Author: Michael Pollan
Source: New York Times
When organic food was introduced about 30 years ago, it was mostly declared to be hippie food with full grain and bricklike bread and cereals. Nowadays, admitting that you consume organic food does not make you an outsider any more. In fact, time has changed so much that the collective attitude regards you as a member of the middle or upper class. But organics still seem to contradict the philosophy of Wal-Mart. This is to be changed by Wal-Mart bringing new products on the market and supplying a full selection of organic foods, certified by the U.S.D.A, to all of its stores for a price which is hardly higher than the price of conventional food. Consumers who have barely any knowledge about organic and are not able to buy them for economical reasons, will be able to afford it soon. This should be the good news for the United States – but is that really the case? Up to now, ten percent of organic food is already imported and this number will increase. A main part of the organic production already takes place in Mexico or China due to the fact that the production there is cheaper. Wal-Mart will force down the price of organics even more. The amount of pesticides and chemical fertilizers will decrease immensely – in whichever country that will be. But what happened to the original idea of organic products? The attitude of Wal-Mart is to produce cheap at any price. According to the organic idea, the price should depend on different facts because producing food on low cost is on the expense of the environment. Soil depletion, pollution and subsidies to conventional farms, damage of the public health in form of diseases of civilisation and on the well-being of farmers and workers in the food industry are only a few of the disadvantages of mass production.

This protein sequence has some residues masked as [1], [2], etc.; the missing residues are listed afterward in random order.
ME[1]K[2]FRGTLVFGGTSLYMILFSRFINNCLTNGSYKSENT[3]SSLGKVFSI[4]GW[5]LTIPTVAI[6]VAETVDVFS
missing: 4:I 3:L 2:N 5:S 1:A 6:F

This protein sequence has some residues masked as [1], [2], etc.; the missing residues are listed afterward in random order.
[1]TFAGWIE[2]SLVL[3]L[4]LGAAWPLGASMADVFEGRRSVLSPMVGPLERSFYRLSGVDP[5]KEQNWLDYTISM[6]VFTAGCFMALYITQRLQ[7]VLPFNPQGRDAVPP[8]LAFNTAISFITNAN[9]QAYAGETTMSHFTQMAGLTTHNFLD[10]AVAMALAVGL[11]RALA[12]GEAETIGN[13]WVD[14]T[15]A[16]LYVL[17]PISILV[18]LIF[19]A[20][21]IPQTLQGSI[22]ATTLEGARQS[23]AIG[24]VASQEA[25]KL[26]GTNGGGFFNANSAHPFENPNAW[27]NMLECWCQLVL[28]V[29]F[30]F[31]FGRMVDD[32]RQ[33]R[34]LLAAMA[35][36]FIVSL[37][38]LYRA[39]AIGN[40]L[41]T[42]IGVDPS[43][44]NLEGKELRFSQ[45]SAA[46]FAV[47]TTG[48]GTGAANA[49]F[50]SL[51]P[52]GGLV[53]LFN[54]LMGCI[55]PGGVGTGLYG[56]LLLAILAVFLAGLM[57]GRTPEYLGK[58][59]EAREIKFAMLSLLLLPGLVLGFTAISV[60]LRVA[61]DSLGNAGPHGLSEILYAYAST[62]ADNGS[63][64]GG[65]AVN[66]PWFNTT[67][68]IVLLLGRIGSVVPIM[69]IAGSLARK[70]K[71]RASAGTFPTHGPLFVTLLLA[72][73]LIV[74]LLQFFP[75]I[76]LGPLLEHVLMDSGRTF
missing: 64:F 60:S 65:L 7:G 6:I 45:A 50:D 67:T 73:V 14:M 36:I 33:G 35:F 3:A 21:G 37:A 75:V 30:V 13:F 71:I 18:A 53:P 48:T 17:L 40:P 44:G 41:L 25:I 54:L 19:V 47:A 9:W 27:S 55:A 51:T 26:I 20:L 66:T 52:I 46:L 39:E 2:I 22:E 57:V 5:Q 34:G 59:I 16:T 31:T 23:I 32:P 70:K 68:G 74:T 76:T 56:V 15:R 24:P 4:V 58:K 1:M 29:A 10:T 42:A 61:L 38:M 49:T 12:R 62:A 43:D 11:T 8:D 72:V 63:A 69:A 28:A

An industrialization of organic food has already started with organic pasture. Dairies with up to 5,000 cows have been set up. These cows never touch grass but spend their lives eating organic grains instead of grazing, which is, of course, not only bad for their health but also for the quality of their milk. The globalization of organic food is on its way – you can buy organic asparagus from Argentina, raspberries from Mexico and milk from New Zealand. Organic “mass production” in many cases means monoculture farms. This development will be forced by Wal-Mart and therefore won’t be helpful to small farms either. Putting pressure on the prices means that the farmers will have to give in or not be able to make business with Wal-Mart at all. The market entry of a dominating company like Wal-Mart in the organic sector will also result in a change of the definition of “organic” due to its influence in politics. It is the responsibility of the government to protect organic standards; unfortunately this does not happen in all cases. One example was shown in a state in the US – a chicken farmer got the permission of a congressman to feed his organic chicken with conventional chicken food if the price of organic feed exceeds a certain level. What sense is there if a chicken fed with conventional food but is sold as organic? No sense but the Orwellian one: because the government says so. This rule, however, was repealed because of the protest of other organic farmers and consumers; but this story shows, how fragile the market is – it is always necessary to take a critical look.